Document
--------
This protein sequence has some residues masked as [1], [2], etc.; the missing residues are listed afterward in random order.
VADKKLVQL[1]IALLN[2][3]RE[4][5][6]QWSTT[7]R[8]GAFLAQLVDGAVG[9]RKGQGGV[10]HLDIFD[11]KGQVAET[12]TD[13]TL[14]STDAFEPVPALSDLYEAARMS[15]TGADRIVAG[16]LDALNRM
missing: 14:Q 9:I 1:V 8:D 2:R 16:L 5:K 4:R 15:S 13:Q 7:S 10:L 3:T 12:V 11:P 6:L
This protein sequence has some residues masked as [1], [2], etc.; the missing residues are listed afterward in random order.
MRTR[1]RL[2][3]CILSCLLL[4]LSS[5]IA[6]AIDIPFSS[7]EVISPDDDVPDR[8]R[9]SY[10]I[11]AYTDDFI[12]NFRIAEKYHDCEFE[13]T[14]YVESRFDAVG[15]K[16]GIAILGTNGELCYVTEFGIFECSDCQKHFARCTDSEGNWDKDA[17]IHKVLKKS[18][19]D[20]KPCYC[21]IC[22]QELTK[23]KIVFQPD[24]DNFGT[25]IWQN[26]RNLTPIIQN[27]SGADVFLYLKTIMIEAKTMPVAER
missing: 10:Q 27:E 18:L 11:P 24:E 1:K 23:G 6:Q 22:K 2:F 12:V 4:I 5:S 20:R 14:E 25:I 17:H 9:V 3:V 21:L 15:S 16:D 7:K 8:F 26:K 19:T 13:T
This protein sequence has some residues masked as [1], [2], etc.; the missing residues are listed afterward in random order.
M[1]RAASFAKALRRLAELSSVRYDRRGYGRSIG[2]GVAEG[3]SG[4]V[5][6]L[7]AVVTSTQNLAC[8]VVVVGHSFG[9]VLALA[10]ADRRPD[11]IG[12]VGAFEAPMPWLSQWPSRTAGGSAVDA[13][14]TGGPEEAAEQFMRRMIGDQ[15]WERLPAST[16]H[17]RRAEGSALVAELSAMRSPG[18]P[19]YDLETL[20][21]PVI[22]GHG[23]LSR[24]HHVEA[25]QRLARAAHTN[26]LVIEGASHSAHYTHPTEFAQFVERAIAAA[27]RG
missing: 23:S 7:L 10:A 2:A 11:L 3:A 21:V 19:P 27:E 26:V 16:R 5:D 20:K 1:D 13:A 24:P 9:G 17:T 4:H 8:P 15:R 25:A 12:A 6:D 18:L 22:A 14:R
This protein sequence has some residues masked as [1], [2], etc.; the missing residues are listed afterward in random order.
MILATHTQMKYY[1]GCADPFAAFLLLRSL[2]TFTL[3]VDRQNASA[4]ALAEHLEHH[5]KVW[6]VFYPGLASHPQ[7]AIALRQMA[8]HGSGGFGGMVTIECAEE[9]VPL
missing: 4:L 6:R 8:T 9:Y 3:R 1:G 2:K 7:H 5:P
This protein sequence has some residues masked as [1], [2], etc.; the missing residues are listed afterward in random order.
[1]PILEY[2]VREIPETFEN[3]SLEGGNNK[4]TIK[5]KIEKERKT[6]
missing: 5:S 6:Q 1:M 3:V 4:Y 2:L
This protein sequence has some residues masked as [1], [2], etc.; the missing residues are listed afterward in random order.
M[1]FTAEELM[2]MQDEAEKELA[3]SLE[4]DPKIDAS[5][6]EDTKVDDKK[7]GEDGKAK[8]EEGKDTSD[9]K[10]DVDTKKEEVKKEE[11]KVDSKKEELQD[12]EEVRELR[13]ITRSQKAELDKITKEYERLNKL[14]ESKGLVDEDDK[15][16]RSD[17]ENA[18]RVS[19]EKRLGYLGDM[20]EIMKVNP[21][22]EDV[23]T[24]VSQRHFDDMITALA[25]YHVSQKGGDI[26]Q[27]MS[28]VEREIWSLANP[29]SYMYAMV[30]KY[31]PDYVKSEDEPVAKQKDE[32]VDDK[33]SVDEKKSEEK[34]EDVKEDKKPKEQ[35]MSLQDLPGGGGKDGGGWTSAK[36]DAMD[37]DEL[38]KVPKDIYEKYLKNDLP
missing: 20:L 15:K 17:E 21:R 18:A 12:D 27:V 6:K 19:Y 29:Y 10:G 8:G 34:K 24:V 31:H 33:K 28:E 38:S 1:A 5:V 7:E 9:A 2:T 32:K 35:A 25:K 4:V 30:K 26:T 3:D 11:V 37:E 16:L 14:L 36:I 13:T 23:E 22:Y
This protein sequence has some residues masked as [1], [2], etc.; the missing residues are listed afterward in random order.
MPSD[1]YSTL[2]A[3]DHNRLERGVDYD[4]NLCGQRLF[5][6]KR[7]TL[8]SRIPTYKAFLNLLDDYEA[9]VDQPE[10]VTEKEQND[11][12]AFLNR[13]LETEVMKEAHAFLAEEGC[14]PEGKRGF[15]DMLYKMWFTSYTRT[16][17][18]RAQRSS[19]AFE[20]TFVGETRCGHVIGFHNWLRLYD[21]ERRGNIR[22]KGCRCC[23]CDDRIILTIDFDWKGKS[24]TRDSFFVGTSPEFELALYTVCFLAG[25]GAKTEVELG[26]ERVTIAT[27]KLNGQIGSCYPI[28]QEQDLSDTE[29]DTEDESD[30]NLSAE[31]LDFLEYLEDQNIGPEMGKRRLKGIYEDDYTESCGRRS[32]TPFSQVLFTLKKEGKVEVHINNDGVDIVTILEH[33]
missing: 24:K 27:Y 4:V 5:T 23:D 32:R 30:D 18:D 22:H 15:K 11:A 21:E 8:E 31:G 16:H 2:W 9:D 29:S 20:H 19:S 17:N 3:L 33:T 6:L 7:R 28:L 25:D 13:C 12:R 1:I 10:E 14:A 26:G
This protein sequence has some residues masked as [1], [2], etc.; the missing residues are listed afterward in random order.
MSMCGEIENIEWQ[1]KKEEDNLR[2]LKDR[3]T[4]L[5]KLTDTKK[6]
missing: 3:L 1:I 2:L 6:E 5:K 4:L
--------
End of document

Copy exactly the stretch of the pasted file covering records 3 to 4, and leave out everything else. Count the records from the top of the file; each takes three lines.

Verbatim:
This protein sequence has some residues masked as [1], [2], etc.; the missing residues are listed afterward in random order.
M[1]RAASFAKALRRLAELSSVRYDRRGYGRSIG[2]GVAEG[3]SG[4]V[5][6]L[7]AVVTSTQNLAC[8]VVVVGHSFG[9]VLALA[10]ADRRPD[11]IG[12]VGAFEAPMPWLSQWPSRTAGGSAVDA[13][14]TGGPEEAAEQFMRRMIGDQ[15]WERLPAST[16]H[17]RRAEGSALVAELSAMRSPG[18]P[19]YDLETL[20][21]PVI[22]GHG[23]LSR[24]HHVEA[25]QRLARAAHTN[26]LVIEGASHSAHYTHPTEFAQFVERAIAAA[27]RG
missing: 23:S 7:L 10:A 2:A 11:L 3:A 21:V 19:P 27:E 26:V 16:R 5:D 20:K 1:D 13:A 24:P 9:G 17:T 4:H 8:P 15:R 25:A 12:A 6:D 18:L 22:A 14:R
This protein sequence has some residues masked as [1], [2], etc.; the missing residues are listed afterward in random order.
MILATHTQMKYY[1]GCADPFAAFLLLRSL[2]TFTL[3]VDRQNASA[4]ALAEHLEHH[5]KVW[6]VFYPGLASHPQ[7]AIALRQMA[8]HGSGGFGGMVTIECAEE[9]VPL
missing: 4:L 6:R 8:T 9:Y 3:R 1:G 2:K 7:H 5:P